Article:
Some New Years traditions exist in many places around the world. Fireworks, for example, are one U.S. tradition that you find in many places around the world. On the other hand, many New Year’s traditions in other places take a turn into the quirky. Here’s our favorite interesting traditions, and where you need to travel to witness them firsthand.
Join a “Fight Club” in Peru
The Takanakuy Festival is one of the weirdest we’ve heard about. Basically, Takanakuy means “when the blood is boiling,” and literally calls for people to get into bare-fisted fights with one another (overseen by local police). We’re told the fights are “friendly” and represent new beginnings for the new year! We’ll take their word for it.
Body Surfing in Brazil
“Jumping seven waves” on Copacabana Beach in Rio de Janeiro promises to bring good luck in the New Year. So join the party and plan to get in the mix – extra luck is promised to those who wear white while doing it as a peace offering!
Break a Plate in Denmark
It’s a little weird to Americans – where breaking things is often seen as a sign of bad luck. But in Denmark, a sweet little tradition takes the reverse angle. People collect broken cutlery all year and then head out into the streets on New Years Eve and smash them on beloved friends’ doorsteps. In the morning, the folks with the biggest mess are said to be most popular!
Eat Your Way to Good Luck in Estonia
In Estonia, extra meals promise good luck in the New Year. But before you join in, keep this in mind. The numbers seven, nine and 12 are the milestones to hit (you’re promised the strength of that many men). The capital city of Tallinn is a gourmet food lover’s dream, so in any event, it’ll be fun trying!
Wear Polka Dots in the Philippines
Good luck and prosperity in the Philippines is symbolized by all things round – yes, the shape. Tradition dictates this because round is the shape of coins – coins equals cash money! If you find yourself in the Philippines for New Years, join the local fun and don some circles for the party.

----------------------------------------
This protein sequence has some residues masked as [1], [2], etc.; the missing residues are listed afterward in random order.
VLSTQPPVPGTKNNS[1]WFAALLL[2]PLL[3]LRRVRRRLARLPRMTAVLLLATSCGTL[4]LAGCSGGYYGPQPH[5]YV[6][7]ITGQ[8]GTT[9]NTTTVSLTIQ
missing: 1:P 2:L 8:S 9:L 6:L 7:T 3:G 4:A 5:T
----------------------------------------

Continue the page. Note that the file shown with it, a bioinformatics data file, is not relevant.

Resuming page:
Eat 12 Grapes in Spain
The place to participate in this most Spanish of traditions is the Puerta del Sol in Madrid. You need a glass of cava in one hand and a glass of grapes in the other. When the clock strikes 12:00 on New Years Day, you eat a grape for each stroke of midnight. If you can do it (its not as easy as it sounds), you’re promised a year of prosperity!
Parade Around the Bahamas for Junkanoo
Bahamian people love a reason to party and New Years is a perfect excuse! The celebration on Junkanoo has its somber roots in slavery – the one time of the year when plantation owners would allow slaves to experience a little slavery. Nassau is a great place to see a Junkanoo parade – that starts at 2am on the 1st of the year and carries on until 10am!
Light a Scarecrow on Fire in Ecuador
Did you ever burn an ex’s old letters to banish that bad juju? Ecuadorians take a play out of that playbook, and give it a somewhat creepy twist. On New Year’s Eve, to banish the bad fortunes of the past year people create scarecrows filled with paper and burn them in effigy in the streets.
Make Out with Strangers in Venice, Italy
The tradition of kissing your loved one at midnight is a popular one the world over. In Venice, revelers gather on St. Marks Square for the countdown and they cram as many people onto the square as possible. If you’re looking for privacy, don’t head to St. Marks.
Toss Your Bed Out the Window in South Africa
The denizens of Johannesburg take “fresh start” to a whole new level. If you find yourself in town at 11:59pm on New Years Eve, avoid standing near any open windows and doors. People throw out old things – furniture, appliances, whatever moves them in the moment – to symbolically “clean house” for the coming year.
For more New Years celebrations, check out this post.